"LastName": "Spinoza"

You can verify that the resource was updated by issuing a GET on the resource with the appropriate identifier as shown above.


Deleting a resource is easy, and I'm sure you can guess what you need to do. Making a DELETE request to the server will remove the resource.

curl -i -X DELETE http://localhost:3000/Employee/26

The resource is removed, and the server responds with an empty body and a 204 No Content status.

HTTP/1.1 204 No Content
X-Powered-By: Express
Date: Sat, 01 Feb 2014 22:55:14 GMT
Connection: keep-alive


The heart of Spurious is the spurious.yaml file, and the sample app uses the following configuration.

    name: Employee
      - get
      - post
      - put
      - delete
    generate: 25
        name: EmployeeId
        type: int
        pk: true
        name: FirstName
          category: Name
          type: firstName
        name: LastName
          category: Name
          type: lastName

The configuration file is simple. There is a list of resources. You can define as many resources as you need.

Each resource has a name, available HTTP methods, and a list of properties. Below, I will get into which properties are required and details about what each property accomplishes.


There are two names. The resource name and the property name. Both of these names are required. If a resource is defined, it must have a name. If a property is defined, it also must have a name.

The resource name is used in the URL when making requests for a resource. In the above file, you will notice that the resource's name is Employee which directly corresponds to the "Employee" in the URL (e.g. http://localhost:3000/Employee).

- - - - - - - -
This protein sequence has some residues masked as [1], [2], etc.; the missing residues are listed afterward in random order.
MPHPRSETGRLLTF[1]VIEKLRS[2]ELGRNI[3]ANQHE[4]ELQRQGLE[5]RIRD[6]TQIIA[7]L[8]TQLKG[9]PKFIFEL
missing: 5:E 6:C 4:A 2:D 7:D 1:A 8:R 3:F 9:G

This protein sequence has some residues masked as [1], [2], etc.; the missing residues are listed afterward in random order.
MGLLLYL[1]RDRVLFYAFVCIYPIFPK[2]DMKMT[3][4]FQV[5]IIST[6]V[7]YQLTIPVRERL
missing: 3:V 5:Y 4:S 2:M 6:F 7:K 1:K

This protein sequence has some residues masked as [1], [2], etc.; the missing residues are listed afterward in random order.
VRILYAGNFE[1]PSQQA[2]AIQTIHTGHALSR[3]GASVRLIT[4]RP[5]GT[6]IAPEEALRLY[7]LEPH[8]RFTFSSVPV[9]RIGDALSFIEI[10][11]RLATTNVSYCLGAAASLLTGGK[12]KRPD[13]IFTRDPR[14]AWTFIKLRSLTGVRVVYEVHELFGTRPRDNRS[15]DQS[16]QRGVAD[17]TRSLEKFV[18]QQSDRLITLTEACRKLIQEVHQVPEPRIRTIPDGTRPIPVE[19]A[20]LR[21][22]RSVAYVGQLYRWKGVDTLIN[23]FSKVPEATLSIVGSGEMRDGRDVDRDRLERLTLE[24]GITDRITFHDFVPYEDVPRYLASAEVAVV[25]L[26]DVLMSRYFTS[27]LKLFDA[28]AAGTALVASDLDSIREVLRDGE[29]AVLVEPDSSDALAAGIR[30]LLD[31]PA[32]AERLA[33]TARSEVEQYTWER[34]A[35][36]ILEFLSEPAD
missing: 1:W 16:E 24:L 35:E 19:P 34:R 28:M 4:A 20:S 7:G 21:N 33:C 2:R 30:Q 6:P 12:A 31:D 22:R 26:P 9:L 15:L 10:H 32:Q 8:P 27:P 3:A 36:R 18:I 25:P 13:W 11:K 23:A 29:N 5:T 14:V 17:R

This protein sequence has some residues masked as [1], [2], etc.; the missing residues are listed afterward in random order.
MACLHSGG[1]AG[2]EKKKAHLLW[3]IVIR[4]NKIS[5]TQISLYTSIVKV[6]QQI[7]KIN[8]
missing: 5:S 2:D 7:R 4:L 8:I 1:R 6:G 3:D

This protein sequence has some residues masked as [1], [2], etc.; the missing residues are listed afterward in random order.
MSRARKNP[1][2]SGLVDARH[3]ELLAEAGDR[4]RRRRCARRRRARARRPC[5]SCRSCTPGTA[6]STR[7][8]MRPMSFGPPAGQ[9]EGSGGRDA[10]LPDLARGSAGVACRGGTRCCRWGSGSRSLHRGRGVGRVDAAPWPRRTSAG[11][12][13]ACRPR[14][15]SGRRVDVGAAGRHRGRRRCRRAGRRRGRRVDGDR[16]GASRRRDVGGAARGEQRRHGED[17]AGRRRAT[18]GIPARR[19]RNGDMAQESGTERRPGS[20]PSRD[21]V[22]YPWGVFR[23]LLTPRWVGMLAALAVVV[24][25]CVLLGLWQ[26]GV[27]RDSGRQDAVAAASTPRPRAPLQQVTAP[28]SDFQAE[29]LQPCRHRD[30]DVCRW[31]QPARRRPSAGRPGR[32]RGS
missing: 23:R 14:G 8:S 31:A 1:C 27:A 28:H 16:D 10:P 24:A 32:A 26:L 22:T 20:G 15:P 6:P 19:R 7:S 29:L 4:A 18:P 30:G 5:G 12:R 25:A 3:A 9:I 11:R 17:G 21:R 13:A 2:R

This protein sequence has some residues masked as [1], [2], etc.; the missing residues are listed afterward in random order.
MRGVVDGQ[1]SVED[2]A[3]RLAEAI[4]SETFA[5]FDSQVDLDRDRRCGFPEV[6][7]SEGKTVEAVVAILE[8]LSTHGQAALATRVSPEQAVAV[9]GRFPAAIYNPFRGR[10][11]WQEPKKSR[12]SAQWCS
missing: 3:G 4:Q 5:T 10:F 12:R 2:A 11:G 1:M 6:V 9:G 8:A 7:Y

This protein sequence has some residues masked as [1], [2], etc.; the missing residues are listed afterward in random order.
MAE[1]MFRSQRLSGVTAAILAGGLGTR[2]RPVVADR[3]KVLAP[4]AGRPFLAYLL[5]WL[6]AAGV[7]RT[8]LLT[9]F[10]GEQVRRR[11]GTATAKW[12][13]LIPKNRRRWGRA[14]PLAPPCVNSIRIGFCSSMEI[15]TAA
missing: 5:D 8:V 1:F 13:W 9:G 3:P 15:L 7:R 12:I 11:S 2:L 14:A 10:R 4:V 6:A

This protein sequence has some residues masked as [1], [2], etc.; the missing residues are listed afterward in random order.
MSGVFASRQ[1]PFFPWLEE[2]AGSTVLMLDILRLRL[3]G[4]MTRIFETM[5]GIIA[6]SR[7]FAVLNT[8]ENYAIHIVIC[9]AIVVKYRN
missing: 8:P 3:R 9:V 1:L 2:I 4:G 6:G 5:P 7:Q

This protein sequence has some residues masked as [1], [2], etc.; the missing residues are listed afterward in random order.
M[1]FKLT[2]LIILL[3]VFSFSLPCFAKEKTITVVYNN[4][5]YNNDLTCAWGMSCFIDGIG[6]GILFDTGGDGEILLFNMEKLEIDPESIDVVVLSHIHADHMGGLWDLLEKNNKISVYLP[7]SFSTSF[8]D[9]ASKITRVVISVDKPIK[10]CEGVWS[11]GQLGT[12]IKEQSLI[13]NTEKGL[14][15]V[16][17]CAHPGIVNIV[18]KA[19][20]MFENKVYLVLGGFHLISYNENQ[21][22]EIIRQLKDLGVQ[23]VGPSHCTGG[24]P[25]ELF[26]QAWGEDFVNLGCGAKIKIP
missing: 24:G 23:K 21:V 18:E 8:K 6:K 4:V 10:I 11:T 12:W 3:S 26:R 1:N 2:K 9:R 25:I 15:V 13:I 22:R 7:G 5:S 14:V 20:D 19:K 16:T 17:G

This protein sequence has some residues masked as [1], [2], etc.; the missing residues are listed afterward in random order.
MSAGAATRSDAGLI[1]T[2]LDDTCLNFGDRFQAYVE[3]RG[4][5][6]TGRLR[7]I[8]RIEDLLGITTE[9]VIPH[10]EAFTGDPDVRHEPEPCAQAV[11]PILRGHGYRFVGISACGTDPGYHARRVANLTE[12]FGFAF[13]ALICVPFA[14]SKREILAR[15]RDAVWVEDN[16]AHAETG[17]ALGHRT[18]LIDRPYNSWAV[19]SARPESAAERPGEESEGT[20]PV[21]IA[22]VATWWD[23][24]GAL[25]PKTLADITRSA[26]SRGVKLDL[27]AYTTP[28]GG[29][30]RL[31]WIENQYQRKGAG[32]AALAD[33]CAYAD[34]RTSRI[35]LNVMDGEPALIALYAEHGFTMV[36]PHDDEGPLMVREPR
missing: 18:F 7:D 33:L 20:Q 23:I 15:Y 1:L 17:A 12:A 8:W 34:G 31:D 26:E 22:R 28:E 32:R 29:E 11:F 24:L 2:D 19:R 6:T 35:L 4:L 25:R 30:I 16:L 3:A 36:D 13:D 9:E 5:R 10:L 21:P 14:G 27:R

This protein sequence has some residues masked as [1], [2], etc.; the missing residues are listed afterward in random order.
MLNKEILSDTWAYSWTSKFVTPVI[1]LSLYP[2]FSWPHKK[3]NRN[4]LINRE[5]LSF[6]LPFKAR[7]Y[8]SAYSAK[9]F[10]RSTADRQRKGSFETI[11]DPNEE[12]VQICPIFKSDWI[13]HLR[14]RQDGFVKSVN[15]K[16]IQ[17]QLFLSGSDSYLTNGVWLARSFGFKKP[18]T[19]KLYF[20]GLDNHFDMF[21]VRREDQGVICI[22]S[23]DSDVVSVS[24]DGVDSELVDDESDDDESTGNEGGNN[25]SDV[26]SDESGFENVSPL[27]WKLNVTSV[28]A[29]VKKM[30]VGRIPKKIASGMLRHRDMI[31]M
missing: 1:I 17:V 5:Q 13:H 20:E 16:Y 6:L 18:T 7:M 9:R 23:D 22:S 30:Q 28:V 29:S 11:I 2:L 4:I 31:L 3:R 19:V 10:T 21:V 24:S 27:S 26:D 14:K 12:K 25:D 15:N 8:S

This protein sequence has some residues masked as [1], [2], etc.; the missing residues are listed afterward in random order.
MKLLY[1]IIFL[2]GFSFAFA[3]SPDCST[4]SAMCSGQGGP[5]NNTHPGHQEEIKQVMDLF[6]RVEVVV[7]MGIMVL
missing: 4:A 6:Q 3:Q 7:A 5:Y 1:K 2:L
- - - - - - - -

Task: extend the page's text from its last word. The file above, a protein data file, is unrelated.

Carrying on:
The property name is the name that is used in the JSON objects that are sent between the client and the server. For example, in the above example, the Employee resource has three properties. Each property has a name. Notice that the JSON object that we retrieve when making the request to http://localhost:3000/Employee/1 has three properies: EmployeeId, FirstName, and LastName. These names, as you can guess, directly correspond to the property names defined in the configuration.


methods is a list of HTTP methods that the server will allow for a resource. The available options are get, post, put, and delete. If you try to make a request for a resource that does not allow that particular method, the server will return a 405 Method Not Allowed status.


Properties were discussed above in the "name" section. The properties array is required to have at least one element. You can have as many properties as you like.


If generate exists with a valid integer value, Spurious will generate that number of records. If the generate property does not exist, no records will be generated. You can still perform all actions on the resource.


If generate exists, one or more properties must have a faker property. The faker property has two required properties, category and type. The two required properties correspond directly to the marvelous Faker.js API. Take a look at the documentation for Faker.js to see what generated data is available.

category corresponds to the top-level of the API. For instance, Name, Address, PhoneNumber, etc. The category value is case-sensitive.

The type of faker directly corresponds to the bottom-level of the Faker.js API. For example, findName, phoneNumber, email, etc. The type is also case sensitive.

Take a look at the Faker.js API. It is really, really cool.


The pk property of an element of properties defines the resource's primary key. One, and only one, primary key can be defined per resource. If multiple primary keys are defined in a single resource, Spurious will spit out an error message and not load anything.

The primary key is auto-generated. The value of the key is always an integer and always begins at 1. This is the value used when making requests on a resource that require an id (e.g.. http://localhost:3000/Employee/1.


npm i spurious